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Good column in the Washington Post by Barry Ritholtz about disruption:

"There are many lessons to be learned from Uber, the taxi- and car-hailing start-up that came out of nowhere and is valued at $41 billion," he writes. "Less than three years ago, Uber had zero drivers. Now it has more than 160,000 active drivers who have collected $656.8 million in net fares (net of what they pay Uber).

"Among the lessons, some point to the rise of the sharing economy, which also includes firms such as Airbnb, Snapgoods, RelayRides, TaskRabbit and Lending Club. Others talk about the 'on-demand economy,' which creates a new class of labor that straddles the line between being self-employment and working for a firm.

"I prefer a Big Picture view to get the proper perspective on these start-ups. From this 30,000-foot perspective, we see what all of these newcomers have in common: They attack an existing market dominated by entrenched incumbents that are inefficient, expensive or both."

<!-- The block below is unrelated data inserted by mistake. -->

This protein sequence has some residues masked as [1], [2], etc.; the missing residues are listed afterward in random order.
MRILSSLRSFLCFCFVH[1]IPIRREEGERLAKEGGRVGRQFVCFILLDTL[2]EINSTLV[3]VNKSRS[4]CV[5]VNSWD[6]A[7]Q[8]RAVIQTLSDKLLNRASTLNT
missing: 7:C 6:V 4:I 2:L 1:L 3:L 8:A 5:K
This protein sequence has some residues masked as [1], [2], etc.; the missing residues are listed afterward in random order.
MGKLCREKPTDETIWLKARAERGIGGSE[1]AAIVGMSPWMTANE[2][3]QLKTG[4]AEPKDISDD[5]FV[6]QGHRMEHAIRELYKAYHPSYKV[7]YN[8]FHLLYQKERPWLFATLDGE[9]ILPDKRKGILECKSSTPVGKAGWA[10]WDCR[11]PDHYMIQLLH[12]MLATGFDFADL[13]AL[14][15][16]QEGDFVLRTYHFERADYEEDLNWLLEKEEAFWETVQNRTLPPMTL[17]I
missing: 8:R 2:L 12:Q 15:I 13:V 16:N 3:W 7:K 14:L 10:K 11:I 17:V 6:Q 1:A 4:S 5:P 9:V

And, Ritholtz writes: "No one saw taxis as an industry ripe for disruption, and I bet that lots of other markets we hardly even think about are similarly ready for competition. I have no idea which market the next generation of disruptive technology will focus on. Whether it's the college admission process or virtual reality or 3D printing or advanced robotics and drones or autonomous vehicles or next-gen genomics is almost beside the point. The one thing you can be assured of is that no industry is safe from disruption."

You can read the entire column here.
KC's View:
I guess this suggests one question that everybody in every industry should ask themselves...

Are we in an existing market dominated by entrenched incumbents that are inefficient, expensive or both?

Because if you are, you'd better start rethinking the way you do business.